Changing only the aesthetic features of a product can affect its apparent usability
Three experiments were conducted to investigate the relationship between usability and aesthetics with students and older people. A common mechanical domestic appliance, the can opener, was chosen as a proxy for future digital products. The experiments involved comparing the rated usability of can openers that had been painted to make them more or less aesthetically pleasing. Experiment 1 tested students’ ratings of beauty and usability. Experiment 2 similarly tested an elderly population on their ratings before and after use. In general, the products rated more beautiful were rated as more usable. To avoid the possibility that rating a product for its aesthetic qualities could somehow affect its subsequent rating for usability, Experiment 3 repeated Experiment 2 but products were only rated for usability. In Experiments 1 and 3 the manipulation of product features associated only with aesthetic qualities of the product (painting the can openers) also significantly affected ratings of usability. The results are related to Hassenzahl’s model of user experience, and interpreted in terms of the holistic evaluation of product features in judgements of hedonic and pragmatic attributes. The results confirm and extend previous findings and highlight the importance of aesthetic considerations as well as usability in all forms of design.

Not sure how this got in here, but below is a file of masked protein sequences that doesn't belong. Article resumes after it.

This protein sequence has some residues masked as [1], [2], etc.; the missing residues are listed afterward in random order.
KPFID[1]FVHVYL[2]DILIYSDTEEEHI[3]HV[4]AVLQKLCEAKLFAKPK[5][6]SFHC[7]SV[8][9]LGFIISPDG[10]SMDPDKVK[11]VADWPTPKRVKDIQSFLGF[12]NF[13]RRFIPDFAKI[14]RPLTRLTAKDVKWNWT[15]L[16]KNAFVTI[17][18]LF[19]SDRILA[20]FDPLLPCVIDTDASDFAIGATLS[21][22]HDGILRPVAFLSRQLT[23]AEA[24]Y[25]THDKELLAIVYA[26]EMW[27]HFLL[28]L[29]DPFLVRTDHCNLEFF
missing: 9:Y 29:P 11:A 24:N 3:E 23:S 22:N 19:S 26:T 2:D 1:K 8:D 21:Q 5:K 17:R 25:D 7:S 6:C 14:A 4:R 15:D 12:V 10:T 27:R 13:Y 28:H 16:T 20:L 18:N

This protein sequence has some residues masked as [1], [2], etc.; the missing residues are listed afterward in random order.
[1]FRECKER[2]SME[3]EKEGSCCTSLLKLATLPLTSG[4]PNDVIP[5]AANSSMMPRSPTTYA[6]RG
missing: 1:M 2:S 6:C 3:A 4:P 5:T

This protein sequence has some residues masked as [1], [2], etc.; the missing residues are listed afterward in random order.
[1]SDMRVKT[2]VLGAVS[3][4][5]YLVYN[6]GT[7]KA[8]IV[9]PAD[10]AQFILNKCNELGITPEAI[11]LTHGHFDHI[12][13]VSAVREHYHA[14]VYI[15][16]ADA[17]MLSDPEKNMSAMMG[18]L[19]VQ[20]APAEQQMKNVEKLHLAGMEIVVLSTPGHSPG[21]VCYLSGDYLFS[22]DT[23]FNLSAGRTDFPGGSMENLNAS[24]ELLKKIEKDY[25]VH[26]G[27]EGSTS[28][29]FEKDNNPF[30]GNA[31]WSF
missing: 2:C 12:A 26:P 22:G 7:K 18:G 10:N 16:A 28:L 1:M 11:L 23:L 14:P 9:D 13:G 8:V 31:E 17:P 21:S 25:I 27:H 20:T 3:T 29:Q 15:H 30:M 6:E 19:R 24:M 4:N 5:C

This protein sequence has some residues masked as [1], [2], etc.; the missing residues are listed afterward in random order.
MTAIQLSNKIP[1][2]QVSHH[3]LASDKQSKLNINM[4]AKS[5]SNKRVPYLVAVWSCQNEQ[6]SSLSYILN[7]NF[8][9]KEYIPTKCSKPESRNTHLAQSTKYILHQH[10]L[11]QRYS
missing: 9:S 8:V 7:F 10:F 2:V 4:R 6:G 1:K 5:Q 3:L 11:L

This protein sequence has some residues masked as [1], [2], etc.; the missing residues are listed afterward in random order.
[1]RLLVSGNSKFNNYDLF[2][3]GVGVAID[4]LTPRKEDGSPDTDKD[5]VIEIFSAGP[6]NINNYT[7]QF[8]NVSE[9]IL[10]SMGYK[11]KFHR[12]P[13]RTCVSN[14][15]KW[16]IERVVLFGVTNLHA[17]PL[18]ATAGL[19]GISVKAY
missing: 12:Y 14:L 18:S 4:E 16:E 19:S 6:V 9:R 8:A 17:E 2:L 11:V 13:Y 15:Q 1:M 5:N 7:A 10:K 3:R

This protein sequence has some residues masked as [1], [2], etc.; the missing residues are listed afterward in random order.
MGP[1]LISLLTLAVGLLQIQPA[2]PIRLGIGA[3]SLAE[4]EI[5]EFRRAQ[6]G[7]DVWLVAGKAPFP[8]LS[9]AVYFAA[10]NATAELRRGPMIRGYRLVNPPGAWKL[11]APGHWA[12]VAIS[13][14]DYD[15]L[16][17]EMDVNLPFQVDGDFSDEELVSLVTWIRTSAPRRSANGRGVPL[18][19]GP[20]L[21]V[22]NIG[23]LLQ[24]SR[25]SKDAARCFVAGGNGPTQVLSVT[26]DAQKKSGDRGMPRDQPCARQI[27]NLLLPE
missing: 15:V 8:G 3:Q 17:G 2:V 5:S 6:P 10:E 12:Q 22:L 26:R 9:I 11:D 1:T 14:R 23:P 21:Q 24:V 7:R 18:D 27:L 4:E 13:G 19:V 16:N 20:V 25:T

KeywordsUser Experience Product Feature Usability Rating Aesthetic Quality Objective Usability
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